- News & events
- About us
- Contact us
- Somers Research Group
- Faculty and Staff Resources
- Next Steps
- Incoming Students
- Gender & COVID-19
- Spring 2020 Convocation
- COVID-19 Update
- The Roundtable
- Conversion Therapy Survey
- Fall 2020 Convocation
- RESET Team
Revitalizing First Nations ways of healing through traditional Chinese medicine
The SFU Faculty of Health Sciences has teamed up with the First Nations Health Authority (FNHA), and the Tzu Chi Foundation to implement a 6 month pilot project introducing traditional Chinese medicine (TCM) to First Nations communities in B.C. The project looks at how TCM may contribute to the health and well-being of First Nations communities, and help spark the revitalization of Indigenous traditional ways of healing.
A TCM clinic offering acupuncture services to residents of Snuneymuxw First Nation was recently launched as part of the study. Rachel Eni, who holds a PhD in Community Health Sciences from the College of Medicine, University of Manitoba, and is a licensed acupuncturist working at the Coastal Roots Health Clinic in Victoria, is running the clinic. Eni will also direct the study to assess the residents’ experiences of being treated at the clinics to determine the effectiveness of TCM.
“The importance of promoting First Nations health and wellness through traditional healing has long been overlooked by the health care system,” says John O’Neil, Dean of SFU Health Sciences, and one of the project leads. Traditional healing refers to health practices, approaches, knowledge and beliefs incorporating ceremonies; plant, animal or mineral-based medicines; energetic therapies; or physical/hands on techniques.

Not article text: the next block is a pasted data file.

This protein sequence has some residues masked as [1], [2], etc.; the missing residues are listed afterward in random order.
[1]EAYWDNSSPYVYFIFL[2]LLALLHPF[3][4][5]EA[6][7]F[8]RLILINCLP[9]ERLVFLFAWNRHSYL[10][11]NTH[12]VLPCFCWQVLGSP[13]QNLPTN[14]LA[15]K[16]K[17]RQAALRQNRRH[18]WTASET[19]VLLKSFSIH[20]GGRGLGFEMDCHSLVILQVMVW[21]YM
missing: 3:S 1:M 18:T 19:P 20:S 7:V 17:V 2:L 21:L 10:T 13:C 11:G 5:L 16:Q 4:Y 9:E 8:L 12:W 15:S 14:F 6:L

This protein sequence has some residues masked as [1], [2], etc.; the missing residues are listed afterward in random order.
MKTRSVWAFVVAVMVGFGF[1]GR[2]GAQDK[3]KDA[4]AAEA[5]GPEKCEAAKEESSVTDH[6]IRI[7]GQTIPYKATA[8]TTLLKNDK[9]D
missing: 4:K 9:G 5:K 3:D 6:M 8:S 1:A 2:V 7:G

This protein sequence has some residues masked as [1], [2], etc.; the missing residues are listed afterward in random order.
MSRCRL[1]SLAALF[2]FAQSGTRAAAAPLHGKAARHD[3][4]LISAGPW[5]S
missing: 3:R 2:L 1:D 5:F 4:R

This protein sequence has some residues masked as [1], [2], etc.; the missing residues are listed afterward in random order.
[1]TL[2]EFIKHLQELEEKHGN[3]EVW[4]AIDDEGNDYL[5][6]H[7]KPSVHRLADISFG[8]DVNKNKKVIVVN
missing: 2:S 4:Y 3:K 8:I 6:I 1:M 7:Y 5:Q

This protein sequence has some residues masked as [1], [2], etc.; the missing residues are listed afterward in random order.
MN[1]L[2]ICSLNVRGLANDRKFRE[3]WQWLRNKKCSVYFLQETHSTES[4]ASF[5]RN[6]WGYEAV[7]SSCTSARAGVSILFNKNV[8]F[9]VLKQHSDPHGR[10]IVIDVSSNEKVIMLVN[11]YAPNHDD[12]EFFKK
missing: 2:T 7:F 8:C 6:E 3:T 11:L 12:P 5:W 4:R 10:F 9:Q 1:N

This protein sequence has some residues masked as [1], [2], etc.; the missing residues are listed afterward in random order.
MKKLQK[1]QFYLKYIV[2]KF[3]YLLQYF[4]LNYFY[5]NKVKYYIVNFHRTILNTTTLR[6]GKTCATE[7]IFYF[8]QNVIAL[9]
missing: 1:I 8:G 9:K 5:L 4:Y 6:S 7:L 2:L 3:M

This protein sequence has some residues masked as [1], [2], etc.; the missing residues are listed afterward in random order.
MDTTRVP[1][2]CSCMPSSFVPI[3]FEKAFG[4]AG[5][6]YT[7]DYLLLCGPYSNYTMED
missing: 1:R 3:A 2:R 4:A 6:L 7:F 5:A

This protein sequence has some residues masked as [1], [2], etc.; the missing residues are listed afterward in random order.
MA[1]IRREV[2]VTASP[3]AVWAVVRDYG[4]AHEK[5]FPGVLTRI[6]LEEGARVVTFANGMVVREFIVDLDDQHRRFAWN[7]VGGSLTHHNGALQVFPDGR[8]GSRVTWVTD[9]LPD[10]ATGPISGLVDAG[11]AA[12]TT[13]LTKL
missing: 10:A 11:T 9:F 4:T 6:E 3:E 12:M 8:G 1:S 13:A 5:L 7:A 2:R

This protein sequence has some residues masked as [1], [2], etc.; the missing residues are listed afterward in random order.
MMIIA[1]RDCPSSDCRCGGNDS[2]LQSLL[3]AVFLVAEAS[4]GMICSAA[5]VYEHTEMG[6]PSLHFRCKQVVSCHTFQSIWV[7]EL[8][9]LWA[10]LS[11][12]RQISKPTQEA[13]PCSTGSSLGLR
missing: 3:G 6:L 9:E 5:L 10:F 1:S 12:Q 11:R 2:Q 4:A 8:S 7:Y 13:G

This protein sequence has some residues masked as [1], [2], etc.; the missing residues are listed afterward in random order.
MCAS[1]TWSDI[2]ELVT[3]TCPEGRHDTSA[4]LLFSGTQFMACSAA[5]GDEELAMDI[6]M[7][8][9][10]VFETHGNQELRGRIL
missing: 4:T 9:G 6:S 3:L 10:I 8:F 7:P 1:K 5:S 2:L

“The recognition that there may be synergies between First Nations traditional healing and other traditional approaches to wellness such as TCM, is therefore at the core of this project,” says O’Neil.
Strong evidence shows that acupuncture is effective for relieving chronic pain conditions that many First Nations people suffer from. However, many of B.C.’s First Nations communities hold similar ideas about addressing health issues with herbal and natural remedies, as practitioners of TCM have been doing for thousands of years.
The project also helps to conceptualize how First Nations traditional health practitioners may be regulated and reimbursed in B.C.
“This collaboration is an exploration of opportunities to include traditional approaches to healing in new First Nations approaches to primary care, and the potential of such approaches to empower individuals in First Nations communities to develop their health and wellness journey,” says Joe Gallagher, CEO at the FNHA.
The International College of Traditional Chinese Medicine of Vancouver, which is run by the Tzu Chi Foundation, is providing additional acupuncturists to support the project and may also be offering scholarships to First Nations students to study acupuncture.